• A stress fracture in his left foot has kept Heat forward Josh McRoberts out of action since December 27th, but he still might play this season, according to Ira Winderman of The Sun-Sentinel. Coach Erik Spoelstra offered an update today, saying, “He’s on the court a little bit now, and we’ll just have to see how he progresses.” McRoberts missed the preseason with a stress reaction in the foot, then returned to start 14 straight games before being sidelined again. He has a player option for 2017/18 worth slightly more than $6MM.

Budenholzer Unsure Of Team’s Backup Point Guard

Jose Calderon is in uniform and ready to play for the Hawks, but Mike Budenholzer is not ready to label him the team’s primary backup point guard. According to Chris Vivlamore of the Atlanta Journal-Constitution, Budenholzer would like to see Calderon compete with Malcolm Delaney for minutes.

“It’s hard to say. I think Malcolm has been great all year,” Budenholzer said. “I think Malcolm has been great all year. We are really pleased with how he’s played. Malcolm brings a lot to the table. But I think it’s great to have Jose as another … to get through the majority of the season without a third point guard is unusual.”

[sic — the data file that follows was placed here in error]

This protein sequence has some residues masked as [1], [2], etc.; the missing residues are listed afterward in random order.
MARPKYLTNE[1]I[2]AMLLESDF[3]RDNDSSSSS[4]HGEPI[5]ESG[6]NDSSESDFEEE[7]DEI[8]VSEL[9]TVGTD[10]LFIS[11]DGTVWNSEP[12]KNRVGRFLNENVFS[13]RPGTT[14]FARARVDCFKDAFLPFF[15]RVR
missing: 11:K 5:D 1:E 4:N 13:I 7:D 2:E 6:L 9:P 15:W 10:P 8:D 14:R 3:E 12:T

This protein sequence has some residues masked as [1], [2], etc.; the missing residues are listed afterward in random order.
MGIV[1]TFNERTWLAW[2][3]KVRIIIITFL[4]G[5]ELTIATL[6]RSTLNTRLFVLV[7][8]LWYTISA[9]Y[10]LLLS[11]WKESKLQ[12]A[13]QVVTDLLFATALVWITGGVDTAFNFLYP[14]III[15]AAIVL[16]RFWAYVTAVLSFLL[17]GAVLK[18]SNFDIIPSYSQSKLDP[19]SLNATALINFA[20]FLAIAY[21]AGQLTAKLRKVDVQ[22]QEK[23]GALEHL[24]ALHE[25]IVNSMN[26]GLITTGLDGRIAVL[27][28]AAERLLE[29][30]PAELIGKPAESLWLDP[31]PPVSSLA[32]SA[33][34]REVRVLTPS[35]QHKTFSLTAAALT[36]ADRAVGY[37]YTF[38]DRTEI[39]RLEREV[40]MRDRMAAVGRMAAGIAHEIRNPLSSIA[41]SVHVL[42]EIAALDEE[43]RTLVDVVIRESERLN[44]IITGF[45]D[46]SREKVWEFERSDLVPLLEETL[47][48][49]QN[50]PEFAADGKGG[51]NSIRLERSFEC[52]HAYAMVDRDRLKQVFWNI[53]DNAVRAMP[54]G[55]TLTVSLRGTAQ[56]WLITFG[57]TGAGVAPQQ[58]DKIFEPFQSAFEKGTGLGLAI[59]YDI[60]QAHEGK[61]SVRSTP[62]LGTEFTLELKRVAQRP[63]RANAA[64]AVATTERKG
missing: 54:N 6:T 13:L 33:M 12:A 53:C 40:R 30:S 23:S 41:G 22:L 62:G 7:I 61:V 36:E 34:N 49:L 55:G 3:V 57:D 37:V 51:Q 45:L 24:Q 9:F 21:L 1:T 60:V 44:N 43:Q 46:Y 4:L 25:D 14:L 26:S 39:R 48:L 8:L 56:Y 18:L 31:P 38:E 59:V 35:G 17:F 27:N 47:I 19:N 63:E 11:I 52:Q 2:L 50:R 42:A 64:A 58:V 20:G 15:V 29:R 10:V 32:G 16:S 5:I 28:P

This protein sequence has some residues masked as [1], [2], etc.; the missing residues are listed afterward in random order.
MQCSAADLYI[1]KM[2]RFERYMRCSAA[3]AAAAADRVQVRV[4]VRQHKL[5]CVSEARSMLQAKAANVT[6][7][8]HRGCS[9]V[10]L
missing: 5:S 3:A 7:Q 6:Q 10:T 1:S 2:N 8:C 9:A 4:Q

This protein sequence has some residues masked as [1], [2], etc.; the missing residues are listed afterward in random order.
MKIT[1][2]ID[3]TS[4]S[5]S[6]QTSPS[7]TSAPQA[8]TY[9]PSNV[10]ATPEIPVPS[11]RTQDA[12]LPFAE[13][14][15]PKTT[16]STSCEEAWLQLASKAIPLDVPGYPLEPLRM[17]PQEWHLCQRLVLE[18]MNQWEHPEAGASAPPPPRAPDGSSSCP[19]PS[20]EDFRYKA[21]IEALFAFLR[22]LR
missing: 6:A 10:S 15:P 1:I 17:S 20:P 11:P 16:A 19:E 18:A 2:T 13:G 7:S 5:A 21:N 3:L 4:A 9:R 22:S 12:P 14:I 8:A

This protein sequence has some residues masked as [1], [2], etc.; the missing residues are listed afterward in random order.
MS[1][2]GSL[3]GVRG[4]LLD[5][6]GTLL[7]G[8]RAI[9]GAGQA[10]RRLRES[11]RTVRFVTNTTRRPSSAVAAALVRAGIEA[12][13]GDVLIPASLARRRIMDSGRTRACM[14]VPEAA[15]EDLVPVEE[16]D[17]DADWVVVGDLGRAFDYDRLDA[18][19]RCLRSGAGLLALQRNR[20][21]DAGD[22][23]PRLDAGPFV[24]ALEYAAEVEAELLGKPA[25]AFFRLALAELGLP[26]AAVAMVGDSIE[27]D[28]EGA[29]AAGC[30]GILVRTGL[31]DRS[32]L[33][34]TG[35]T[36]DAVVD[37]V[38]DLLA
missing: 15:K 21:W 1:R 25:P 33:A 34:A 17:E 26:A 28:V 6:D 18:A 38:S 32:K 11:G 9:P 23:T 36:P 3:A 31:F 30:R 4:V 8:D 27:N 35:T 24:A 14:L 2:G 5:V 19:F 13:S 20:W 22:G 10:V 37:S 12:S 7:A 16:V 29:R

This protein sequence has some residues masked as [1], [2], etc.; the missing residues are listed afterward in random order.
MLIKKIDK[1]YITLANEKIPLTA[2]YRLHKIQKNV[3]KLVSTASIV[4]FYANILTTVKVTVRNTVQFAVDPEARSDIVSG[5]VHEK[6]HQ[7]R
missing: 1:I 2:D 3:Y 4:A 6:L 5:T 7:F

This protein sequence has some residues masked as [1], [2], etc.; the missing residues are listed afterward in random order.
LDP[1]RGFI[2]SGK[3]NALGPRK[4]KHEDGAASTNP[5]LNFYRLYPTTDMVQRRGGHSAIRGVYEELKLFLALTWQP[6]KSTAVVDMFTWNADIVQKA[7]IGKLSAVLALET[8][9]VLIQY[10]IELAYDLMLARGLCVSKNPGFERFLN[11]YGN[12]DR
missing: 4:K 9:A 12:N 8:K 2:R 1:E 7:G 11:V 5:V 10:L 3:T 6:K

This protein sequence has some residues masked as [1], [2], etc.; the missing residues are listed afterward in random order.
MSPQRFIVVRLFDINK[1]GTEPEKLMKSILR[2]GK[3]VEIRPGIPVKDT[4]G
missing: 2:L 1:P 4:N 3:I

Calderon served as a low-stakes addition to Atlanta’s backcourt; the 35-year-old will only cost the team $247,991. The Hawks picked up Calderon in time for him to be playoff eligible, but the veteran will presumably need to make more of an impact than he did on the Lakers. As Vivlamore points out, Delaney has appeared in all 62 games for the Hawks this season, serving as Dennis Schroder‘s primary back-up.

“I think Jose is someone who can come in and fight for those minutes,” Budenholzer added. “I can see giving him an opportunity and chances to see how he can help us but Malcolm has been very, very good.”

Hawks Notes: Howard, Koonin, Reserves